Using Tórshavn as your base, you’re within easy striking distance of all the main attractions of Streymoy. Why not start your explorations in the Faroese capital’s old town, Undir Ryggi – an atmospheric and highly photogenic jumble of creaking wooden houses, all with characteristic turf roofs, jostling for position beside the narrow neck of land, Tinganes, that reaches out into the main harbour. It was hereabout that the islands’ first Viking settlers established their first parliament as the Faroese name indicates – the parliament (ting) headland (nes). From this vantage point, there are also fantastic views of all the comings and goings in the harbour.
Stroll now out past the ferry terminal to reach Skansin fort, which dates from the late 1500s. Plundered by the French 100 years later and subsequently used by Britain’s Royal Navy during World War II, the fort has certainly had a chequered past and affords arresting views out across the choppy seas to the island of Nólsoy.
Arguably the best views of the Faroese capital, though, are to be had from Kongaminni, the King’s Monument, up off Hoyvíksvegur. Built in 1882 to commemorate the visit of the Danish king to the islands, this basalt obelisk enjoys sweeping vistas out across Tórshavn and the surrounding hillsides of Streymoy and is undoubtedly the place to come for those all-important Facebook selfies!
Viðarlundin park, on the northern outskirts of the town centre, is a rarity in the Faroes and certainly the only area of real woodland on the whole of Streymoy. Take a walk along the well-laid out paths and you might be lucky enough to catch a glimpse of some of the birds that are rarely seen elsewhere in the islands – blackbirds, redwings and collared doves all call this much sought-after area of trees home.
Elsewhere on Streymoy, check out the former whaling station at Við Áir, on the main road north out of Tórshavn, just south of the village of Hvalvík. It was built by the Norwegians in 1905 and is the one remaining in the Faroes – indeed, it‘s one of only three such stations still standing anywhere in the world – the others are in South Georgia and Australia. It operated solidly for 30 years, then intermittently, closing for good in 1984.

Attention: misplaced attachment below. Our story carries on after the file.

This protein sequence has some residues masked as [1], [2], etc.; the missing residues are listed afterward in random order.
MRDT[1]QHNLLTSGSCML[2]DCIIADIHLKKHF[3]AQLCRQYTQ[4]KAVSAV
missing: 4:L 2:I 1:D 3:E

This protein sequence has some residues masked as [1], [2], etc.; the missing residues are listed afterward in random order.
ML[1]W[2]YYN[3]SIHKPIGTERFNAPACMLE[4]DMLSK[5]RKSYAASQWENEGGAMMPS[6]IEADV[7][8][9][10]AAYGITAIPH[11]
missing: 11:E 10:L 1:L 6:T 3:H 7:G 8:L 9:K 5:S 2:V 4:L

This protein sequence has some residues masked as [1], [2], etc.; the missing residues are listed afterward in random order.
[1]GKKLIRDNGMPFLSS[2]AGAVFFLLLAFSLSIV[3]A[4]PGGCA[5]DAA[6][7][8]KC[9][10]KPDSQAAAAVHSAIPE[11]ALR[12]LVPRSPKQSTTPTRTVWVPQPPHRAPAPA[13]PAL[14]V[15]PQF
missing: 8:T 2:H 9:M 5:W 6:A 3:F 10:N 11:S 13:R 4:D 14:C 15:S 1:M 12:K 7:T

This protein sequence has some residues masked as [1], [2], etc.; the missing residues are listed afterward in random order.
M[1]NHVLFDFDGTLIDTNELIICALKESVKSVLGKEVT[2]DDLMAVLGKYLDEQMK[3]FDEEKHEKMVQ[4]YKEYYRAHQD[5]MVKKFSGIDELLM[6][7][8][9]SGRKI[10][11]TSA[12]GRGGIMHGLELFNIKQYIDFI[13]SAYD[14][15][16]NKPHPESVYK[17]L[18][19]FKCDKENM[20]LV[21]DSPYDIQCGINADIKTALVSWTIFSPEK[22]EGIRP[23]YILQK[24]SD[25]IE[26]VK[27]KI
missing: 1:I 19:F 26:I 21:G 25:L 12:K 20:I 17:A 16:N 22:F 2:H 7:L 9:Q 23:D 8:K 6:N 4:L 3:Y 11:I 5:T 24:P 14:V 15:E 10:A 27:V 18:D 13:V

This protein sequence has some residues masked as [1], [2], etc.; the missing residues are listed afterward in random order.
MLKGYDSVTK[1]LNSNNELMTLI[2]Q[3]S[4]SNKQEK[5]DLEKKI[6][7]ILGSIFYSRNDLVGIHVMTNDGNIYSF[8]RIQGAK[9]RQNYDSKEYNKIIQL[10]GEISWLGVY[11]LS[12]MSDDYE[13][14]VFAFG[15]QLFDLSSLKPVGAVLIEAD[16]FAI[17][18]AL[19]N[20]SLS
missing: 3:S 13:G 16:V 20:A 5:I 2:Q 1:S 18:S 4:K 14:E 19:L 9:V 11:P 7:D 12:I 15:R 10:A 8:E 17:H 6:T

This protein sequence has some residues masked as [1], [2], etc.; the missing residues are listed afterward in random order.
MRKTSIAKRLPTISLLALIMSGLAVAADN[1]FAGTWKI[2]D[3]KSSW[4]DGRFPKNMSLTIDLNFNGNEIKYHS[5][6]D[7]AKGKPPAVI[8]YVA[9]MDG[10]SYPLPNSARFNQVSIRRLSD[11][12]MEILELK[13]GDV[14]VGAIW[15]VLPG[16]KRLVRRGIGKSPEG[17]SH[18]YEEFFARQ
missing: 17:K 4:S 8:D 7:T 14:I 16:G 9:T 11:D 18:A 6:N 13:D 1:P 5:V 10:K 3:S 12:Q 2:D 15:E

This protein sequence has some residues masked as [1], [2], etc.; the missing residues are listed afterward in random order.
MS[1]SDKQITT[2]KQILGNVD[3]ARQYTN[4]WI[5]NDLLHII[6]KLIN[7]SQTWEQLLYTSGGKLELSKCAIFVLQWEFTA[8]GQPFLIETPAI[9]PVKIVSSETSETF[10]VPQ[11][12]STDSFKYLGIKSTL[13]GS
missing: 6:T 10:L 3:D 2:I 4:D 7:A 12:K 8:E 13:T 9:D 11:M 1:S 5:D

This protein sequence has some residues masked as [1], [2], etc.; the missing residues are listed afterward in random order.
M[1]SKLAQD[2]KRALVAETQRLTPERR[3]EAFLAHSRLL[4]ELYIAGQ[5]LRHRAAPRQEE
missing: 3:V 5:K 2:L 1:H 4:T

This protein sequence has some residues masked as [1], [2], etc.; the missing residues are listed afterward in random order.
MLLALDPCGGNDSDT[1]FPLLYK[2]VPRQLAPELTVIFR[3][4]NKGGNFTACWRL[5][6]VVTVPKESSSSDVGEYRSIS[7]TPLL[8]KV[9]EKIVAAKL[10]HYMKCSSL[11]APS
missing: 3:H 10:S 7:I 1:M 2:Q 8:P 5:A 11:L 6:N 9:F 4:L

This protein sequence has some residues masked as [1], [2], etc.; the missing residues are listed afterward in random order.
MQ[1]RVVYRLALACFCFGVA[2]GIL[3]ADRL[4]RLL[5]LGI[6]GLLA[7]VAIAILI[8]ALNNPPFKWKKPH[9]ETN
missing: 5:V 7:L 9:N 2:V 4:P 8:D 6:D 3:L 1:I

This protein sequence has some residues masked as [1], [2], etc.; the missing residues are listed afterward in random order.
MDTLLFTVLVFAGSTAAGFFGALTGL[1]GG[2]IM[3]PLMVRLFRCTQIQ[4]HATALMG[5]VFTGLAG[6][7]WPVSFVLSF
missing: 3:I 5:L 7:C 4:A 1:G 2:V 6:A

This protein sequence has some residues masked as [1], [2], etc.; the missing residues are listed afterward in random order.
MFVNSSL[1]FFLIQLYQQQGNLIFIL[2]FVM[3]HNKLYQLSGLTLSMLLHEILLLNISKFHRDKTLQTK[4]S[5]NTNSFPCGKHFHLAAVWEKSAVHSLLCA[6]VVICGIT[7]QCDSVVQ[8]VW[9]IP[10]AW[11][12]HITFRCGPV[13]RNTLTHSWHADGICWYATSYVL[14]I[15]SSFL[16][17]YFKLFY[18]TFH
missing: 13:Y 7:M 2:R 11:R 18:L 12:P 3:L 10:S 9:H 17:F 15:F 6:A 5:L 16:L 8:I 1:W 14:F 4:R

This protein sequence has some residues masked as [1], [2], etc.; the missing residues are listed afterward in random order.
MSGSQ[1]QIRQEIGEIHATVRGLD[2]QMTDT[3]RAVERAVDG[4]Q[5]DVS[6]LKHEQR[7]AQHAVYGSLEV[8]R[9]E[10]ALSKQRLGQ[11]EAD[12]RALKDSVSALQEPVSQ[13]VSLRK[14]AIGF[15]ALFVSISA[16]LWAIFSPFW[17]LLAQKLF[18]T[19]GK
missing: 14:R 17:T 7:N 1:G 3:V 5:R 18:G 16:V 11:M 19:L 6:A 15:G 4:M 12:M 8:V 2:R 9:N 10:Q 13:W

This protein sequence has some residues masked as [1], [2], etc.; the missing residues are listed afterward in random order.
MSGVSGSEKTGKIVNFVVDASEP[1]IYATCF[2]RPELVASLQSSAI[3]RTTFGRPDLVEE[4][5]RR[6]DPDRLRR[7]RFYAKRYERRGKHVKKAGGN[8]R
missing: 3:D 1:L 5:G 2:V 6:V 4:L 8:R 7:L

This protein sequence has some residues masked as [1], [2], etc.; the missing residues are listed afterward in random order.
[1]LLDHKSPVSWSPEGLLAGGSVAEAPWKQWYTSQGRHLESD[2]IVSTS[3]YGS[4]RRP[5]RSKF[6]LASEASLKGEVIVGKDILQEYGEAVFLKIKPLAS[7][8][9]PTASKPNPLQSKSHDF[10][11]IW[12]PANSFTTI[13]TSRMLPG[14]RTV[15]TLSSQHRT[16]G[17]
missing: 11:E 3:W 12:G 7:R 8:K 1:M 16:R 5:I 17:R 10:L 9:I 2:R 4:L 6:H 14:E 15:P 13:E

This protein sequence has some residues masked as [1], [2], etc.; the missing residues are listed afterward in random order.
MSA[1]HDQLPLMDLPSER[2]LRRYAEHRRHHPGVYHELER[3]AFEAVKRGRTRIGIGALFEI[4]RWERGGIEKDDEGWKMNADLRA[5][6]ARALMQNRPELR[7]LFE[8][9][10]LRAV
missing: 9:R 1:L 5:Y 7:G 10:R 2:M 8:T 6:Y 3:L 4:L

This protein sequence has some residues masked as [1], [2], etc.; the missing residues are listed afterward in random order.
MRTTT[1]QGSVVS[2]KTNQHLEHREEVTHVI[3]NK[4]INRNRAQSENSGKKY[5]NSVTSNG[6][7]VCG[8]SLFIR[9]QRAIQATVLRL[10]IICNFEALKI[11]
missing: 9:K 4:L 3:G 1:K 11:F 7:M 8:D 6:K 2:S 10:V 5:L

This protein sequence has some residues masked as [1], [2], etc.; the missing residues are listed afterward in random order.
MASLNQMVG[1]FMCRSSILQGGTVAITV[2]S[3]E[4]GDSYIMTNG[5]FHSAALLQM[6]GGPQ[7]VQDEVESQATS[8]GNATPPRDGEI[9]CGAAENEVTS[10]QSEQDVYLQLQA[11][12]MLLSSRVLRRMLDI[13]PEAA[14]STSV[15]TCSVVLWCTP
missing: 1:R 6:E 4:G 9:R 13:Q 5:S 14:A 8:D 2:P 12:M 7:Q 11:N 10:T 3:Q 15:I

In Kvívík there’s a chance to learn more about the Viking heritage of the Faroes. Well preserved remains of a Viking longhouse and byre (cowshed) can still be seen in the village close to the church. The knee-high stone walls date from the tenth or eleventh century are quite impressive in size – the longhouse measures 21m in length, for example. The byre is the only one ever found in the Faroes. Several implements from the period were also discovered on site and are now kept by the National Museum in Tórshavn.
One of the real highlights of a trip to Streymoy is a visit to the Vestmanna birdcliffs and grottoes, located in the far northwest of the island. Soaring to a height of 600m above the churning seas of the North Atlantic, the cliffs are a favourite summer nesting ground for thousands of seabirds such as puffins, razorbills and guillemots. The boat sails into some of the larger grottoes where the echoing squawking of the birds coupled with the dripping water from the rock walls overhead makes for quite a cacophony.
If you just fancy a trip out on the water to see Streymoy from offshore, consider jumping on the passenger-only ferry between Tórshavn and the neighbouring island of Nólsoy, or, alternatively, from Gamlarætt, near Kirkjubøur, for the trip onboard the larger car-carrying ferry across to Sandoy. Both services operate regularly and, what’s even better, you only pay for the journey back to Streymoy. You’ll find timetables at www.ssl.fo.